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Shift to value-based care gets boost from analytics, population health
It's rare when controlling hospital costs and providing quality patient healthcare meet in harmony without sacrificing one for the other. A healthcare concept called value-based care may hold the key to uniting these two somewhat polar opposites. In the face of crippling Medicare and Medicaid increases, the shift to value-based care is gaining greater support from hospitals and the federal government. And patients could be the ultimate benefactor since provider reimbursements are based on improving the health of patients in hospitals, outpatient clinics or at home.
In November's Pulse, our editor's letter explains that value-based care is as much analytical as it is medical. Along those lines, our cover story examines the inroads value-based care is making on the shoulders of data analytics tools and population health management software. We bring to light some healthcare organizations that are committed to value-based models of care, while others are gradually transitioning from traditional volume-based fee-for-service reimbursements. In another feature, we look at the increasingly critical role data scientists play in analyzing patient trends that can lead to improved outcomes and better quality of care. Likewise, medical staff trained in informatics and IT can potentially fill the role of a data scientist.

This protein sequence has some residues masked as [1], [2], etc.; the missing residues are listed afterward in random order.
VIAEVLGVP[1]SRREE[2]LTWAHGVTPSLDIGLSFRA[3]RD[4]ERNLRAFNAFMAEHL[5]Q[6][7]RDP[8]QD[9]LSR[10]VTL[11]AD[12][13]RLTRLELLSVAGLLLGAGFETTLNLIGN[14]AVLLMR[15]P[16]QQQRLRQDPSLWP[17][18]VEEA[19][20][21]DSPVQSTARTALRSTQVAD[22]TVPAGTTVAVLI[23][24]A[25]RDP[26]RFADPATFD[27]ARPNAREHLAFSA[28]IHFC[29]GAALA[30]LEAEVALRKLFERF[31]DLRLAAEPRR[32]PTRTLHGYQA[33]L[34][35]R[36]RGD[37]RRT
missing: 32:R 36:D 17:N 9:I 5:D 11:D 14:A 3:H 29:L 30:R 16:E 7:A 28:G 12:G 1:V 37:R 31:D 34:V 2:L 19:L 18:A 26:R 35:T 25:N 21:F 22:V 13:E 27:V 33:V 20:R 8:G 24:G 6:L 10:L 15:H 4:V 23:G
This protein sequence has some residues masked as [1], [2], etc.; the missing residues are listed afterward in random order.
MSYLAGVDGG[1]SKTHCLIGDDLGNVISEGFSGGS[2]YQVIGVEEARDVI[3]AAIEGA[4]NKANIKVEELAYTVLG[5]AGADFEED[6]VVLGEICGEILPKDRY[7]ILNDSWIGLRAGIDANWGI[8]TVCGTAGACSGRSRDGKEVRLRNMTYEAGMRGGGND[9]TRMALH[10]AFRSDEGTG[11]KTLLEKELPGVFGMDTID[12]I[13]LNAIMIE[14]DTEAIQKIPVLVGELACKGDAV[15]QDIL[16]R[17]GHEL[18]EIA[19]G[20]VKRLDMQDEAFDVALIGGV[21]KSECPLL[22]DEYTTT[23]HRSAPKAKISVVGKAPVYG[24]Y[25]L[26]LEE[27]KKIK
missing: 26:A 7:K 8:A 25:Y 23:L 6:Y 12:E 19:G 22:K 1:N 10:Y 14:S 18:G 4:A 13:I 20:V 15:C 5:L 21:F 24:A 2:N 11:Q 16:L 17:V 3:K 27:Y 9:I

Also in this issue, learn how providers using data analytics can successfully shift to value-based care by measuring key patient indicators and reducing hospital readmissions and health complications.
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Features in this issue
As healthcare shifts from fee-for-service to value-based care, health systems and physician groups are using advanced technology to achieve better care at lower cost.
As hospitals begin to make the transition to value-based care, data scientists can help analyze patient trends that will lead to improved outcomes and better quality of care.
As hospitals begin to make the shift to a value-based care model, healthcare data analytics can detect patients with the highest risks and identify disease trends.
Columns in this issue
Improving patient health outcomes through value-based approaches requires skills from physicians, analysis from technology pros and guidance from federal regulators.